Most are familiar with the issues of the elections of 1860 and 1932, so we will focus on these two elections in order to explain how those elections were political realignments. The issues of the elections of 1860 and 1932 were, of course, the national debates on the future of slavery and the government's response to the Great Depression, respectively. Prior to the election of 1860, the nation was divided on whether or not slavery should end, or whether it should continue to exist and even spread into new territories and states. For the election of 1932 (and continuing through 1936 and 1940), the central issue was what role the state should play in managing the economy, redistributing wealth, and securing a vigorous social safety net. Following the New Deal revolution, the political landscape was forever changed.
Political scientist Harry Jaffa describes the nature of America's elections throughout our nation's history in this way: "What seems to happen then, is that at a very few and very widely spaced elections, the voters are faced with drastically different alternatives…the results of such elections is virtually to annihilate one of the alternatives and to reveal the new ground upon which consensus must be sought by both parties in the next generation."
To summarize Jaffa's analysis: most of our elections that fit under the confirming and deviating categories are "consensus" elections, where there is very little difference between the parties and the candidates. However, on rare occasions we do see truly "antagonistic" elections, where there are sharp distinctions between the candidates and parties. When these antagonistic elections occur, the aftermath is defeat and, ultimately, the obliteration of the opponent. Following the Lincoln and Roosevelt presidencies, the losing parties did not hold on to their previous platforms. The Democrats of the 1870's, if they hoped to be viable, had to surrender their position on slavery and adopt the new mainstream position that slavery would be forever eradicated. Likewise, following Roosevelt, the Republican Party never looked back and seriously offered a repeal of all of the New Deal programs. Hence, the "old" party platforms were lost.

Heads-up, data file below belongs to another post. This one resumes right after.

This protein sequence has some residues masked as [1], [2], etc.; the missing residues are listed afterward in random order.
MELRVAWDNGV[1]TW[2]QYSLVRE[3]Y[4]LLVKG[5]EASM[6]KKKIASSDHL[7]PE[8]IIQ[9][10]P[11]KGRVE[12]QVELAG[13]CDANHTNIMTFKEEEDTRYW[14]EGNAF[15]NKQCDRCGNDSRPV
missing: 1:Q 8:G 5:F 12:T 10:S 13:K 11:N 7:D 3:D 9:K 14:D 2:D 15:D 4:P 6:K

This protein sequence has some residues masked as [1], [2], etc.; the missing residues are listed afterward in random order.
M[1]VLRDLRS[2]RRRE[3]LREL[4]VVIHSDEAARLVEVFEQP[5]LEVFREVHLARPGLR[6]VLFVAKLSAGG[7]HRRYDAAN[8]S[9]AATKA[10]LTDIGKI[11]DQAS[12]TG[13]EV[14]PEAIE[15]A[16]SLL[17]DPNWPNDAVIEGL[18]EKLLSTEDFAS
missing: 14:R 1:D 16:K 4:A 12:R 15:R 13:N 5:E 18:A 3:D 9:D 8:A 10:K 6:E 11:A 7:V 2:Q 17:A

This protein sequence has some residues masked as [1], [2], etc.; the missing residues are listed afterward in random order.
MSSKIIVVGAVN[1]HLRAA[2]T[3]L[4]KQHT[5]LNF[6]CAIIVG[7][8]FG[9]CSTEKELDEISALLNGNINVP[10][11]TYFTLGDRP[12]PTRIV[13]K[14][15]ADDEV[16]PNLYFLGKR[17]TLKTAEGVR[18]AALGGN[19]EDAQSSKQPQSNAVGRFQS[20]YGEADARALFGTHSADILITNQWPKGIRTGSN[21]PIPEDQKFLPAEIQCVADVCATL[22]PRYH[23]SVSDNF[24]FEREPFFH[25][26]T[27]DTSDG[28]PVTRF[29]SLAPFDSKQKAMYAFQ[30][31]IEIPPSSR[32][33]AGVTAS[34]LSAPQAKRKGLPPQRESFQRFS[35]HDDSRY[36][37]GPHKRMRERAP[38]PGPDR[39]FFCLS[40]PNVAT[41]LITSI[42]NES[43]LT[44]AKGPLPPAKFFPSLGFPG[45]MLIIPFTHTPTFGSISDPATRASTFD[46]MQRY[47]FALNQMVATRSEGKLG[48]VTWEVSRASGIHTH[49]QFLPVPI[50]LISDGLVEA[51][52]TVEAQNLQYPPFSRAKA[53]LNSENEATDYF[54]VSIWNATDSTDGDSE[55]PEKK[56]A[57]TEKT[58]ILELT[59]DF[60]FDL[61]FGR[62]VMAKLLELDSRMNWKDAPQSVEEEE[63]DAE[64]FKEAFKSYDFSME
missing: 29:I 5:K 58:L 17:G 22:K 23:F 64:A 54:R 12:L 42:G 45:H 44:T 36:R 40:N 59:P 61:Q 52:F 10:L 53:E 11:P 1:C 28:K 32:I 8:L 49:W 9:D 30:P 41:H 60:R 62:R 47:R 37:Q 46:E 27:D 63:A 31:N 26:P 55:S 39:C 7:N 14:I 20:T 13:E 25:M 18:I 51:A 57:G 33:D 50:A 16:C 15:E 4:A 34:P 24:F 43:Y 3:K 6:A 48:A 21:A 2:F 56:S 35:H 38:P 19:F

One important caveat needs to be stated before we evaluate the current campaign to see whether we have arrived at such an antagonistic/realigning election: recognizing when we have experienced a political realignment is only clearly delineated through the lens of history. There have been dozens of books written in just the past 30 years by well-respected scholars claiming that we have undergone a Republican realignment, a "rolling republican realignment," a realignment toward a permanent Democrat majority (largely based on immigrant demographic shifts). All of these projections have, for the most part, been proven wrong. The warning here is that there is often a temptation to overstate the significance of a political debate when we are sitting in the middle of the partisan and over-heated rhetoric of a political campaign.